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Petty squabbles are just that, petty

By GENE WEINGARTEN Washington Post
Published May 13, 2007


When I lived in the suburbs, my back yard was big enough for touch football. Now that I live in the city, my back yard is still okay for some sports. Twister, for example. Speed chess. Maybe even pingpong, so long as it isn't being played by those wiry guys in short pants who stand 12 feet away from the table.

Because it is tiny, every square inch of my back yard is precious. And so my wife and I were thrilled when we noticed that right behind our back fence was 4 more feet of usable space - part of a warren of small, pebbled, ugly footpaths I call Peeping Tom Boulevard. The only scenery you see from these paths is people's back windows. According to city maps, the footpaths don't even exist.

So my wife and I just sort of claimed the land in the name of the King of Us. We marched our fence back 4 feet. Then we took the lock off our gates and built a nice cobblestone passageway through the seized strip of land, so if neighbors wanted to use the walkway, they could open our gates and pass on through. In effect, we gave up our privacy for space.

Giving up privacy is part of living in the city. My row house shares a wall with houses on either side, and sounds do sometimes penetrate. The common wall seems particularly thin in our main-floor bathroom; we know this because when we are in the bathroom we sometimes hear the guys next door pretty clearly. My wife and I have never discussed the flip side of this phenomenon, even with each other. Ever. Denial is also part of urban living.

Anyway, because other neighbors have done what we did, the alleyway behind our house contains several gates. Sometimes we let our dog, Murphy, out one of our gates and through the alley for a few dozen feet, where her progress is impeded by another gate; this is fortunate, since the alley eventually leads to the street, and Murphy considers cars to be enormous running dogs. She longs to join the pack.

One day recently, Murphy ran down the alley and didn't come back. I found her heading for the street. Oddly, the far gate had been lifted off its frame. Puzzled, I put the gate back on its frame after collaring Murphy. The next day, I let Murphy out and she didn't come back. This time the gate was . . . gone.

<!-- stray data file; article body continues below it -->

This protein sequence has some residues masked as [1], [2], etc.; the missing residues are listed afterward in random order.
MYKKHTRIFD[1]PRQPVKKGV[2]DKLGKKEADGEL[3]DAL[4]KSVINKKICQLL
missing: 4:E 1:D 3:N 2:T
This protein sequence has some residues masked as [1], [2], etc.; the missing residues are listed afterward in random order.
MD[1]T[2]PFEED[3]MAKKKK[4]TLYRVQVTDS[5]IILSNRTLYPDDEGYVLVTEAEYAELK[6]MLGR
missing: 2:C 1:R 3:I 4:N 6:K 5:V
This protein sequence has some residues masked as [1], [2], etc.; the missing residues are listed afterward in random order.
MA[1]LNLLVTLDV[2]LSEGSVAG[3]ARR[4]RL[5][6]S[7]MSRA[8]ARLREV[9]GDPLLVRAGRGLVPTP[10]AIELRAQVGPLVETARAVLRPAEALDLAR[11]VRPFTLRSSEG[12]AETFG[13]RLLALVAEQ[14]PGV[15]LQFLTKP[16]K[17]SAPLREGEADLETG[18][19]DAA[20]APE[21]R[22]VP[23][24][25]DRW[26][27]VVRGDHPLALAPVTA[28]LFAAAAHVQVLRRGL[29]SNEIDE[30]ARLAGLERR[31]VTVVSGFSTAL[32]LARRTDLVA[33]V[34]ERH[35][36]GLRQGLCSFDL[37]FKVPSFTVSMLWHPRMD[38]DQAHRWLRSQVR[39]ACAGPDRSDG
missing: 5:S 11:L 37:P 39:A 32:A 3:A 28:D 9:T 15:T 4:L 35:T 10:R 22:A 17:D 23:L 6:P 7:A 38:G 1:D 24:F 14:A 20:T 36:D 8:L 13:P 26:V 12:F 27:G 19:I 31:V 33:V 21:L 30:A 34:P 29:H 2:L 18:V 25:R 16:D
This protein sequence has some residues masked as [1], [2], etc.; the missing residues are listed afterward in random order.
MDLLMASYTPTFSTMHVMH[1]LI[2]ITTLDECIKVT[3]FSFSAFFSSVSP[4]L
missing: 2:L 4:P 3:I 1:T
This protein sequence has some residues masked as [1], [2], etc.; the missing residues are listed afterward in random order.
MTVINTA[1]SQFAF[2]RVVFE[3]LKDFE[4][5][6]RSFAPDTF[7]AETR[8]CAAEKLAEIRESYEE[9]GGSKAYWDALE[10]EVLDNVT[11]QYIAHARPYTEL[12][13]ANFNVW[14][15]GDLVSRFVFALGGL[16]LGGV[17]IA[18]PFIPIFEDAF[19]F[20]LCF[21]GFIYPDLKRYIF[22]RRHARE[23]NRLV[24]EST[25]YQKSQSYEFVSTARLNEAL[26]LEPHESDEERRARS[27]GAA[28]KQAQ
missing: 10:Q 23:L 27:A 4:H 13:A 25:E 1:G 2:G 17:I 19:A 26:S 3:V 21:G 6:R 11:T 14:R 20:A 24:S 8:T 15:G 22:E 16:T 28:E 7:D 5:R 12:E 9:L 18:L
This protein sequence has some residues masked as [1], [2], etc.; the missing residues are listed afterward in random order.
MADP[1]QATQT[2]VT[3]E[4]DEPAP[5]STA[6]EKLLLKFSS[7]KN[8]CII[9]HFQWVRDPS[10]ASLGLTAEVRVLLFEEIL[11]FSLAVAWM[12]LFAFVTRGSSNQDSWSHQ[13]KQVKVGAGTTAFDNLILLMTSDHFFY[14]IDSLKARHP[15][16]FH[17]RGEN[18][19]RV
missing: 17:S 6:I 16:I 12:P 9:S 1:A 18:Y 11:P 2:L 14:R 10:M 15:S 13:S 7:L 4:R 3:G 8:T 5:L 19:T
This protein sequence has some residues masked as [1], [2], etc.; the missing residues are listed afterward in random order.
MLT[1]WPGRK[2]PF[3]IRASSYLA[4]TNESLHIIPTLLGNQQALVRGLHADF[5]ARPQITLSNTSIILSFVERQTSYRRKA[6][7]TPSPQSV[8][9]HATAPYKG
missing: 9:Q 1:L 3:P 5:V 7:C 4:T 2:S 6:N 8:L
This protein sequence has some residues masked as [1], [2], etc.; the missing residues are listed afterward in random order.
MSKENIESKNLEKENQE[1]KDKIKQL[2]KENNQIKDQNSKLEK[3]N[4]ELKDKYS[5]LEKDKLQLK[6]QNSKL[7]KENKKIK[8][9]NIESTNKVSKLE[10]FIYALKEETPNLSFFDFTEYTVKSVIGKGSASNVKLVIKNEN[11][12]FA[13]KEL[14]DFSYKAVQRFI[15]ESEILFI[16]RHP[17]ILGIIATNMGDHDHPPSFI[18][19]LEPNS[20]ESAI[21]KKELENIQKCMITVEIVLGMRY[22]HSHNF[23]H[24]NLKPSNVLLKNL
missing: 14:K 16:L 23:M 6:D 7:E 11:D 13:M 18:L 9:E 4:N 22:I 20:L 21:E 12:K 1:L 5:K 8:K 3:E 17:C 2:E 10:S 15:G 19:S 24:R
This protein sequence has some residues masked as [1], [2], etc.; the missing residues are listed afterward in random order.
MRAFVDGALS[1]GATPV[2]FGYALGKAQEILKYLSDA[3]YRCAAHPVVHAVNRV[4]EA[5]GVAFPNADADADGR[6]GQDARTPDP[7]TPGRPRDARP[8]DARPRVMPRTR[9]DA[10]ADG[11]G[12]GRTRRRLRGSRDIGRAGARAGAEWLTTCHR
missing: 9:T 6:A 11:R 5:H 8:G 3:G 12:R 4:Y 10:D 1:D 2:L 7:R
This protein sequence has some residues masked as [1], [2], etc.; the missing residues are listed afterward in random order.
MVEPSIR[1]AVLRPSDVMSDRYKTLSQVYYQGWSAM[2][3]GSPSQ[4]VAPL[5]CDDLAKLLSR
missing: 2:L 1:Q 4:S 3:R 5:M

It turns out that we have a neighbor, many houses away, who hates gates - all gates, even those nowhere near her property. She informed me that, yep, she took that one, and that she may well take others: She has decided to reclaim the alleys for public use. When I asked the Alley Avenger who on Earth cares about footpaths no one ever uses, she said indignantly that she herself happens to love walking through alleys, which she considers charming historical thoroughfares. I called her crusade "stupid." She said I was a usurper of public land. I accused her of trying to kill my dog.

Other neighbors eventually got involved: At least two took her side; some took my side. Decades-old grievances flared among people who had lived here way longer than I. This was bigger than all of us.

Meanwhile, I kept Murphy stashed in our fenced front yard. One day when I checked on her, I found a young man on crutches leaning over the gate, petting her. He and I got to talking.

It turns out he once had neighbor problems, too, back when he was a boy in Sierra Leone. Eight years ago, when he was 12, during the worst of the civil unrest there, the rebels shot a rocket-propelled grenade at his mud house, and he took shrapnel in his hips. That explained the crutches.

"At least you have your hands, " I said, remembering the most awful of rebel atrocities. "Yes, " he said. "They cut off my sister's hands." She bled to death before she could get help. She was 8.

The rebels also killed his parents and grandfather. The young man was found by the Red Cross four days later, nearly dead.

"You have a nice dog, " he said, pleasantly.

I do. I also have a backyard dispute I'm no longer interested in. Others will fight it, and whatever happens is cool with me.

Gene Weingarten's e-mail address is weingarten@washpost.com.

Washington Post Writers Group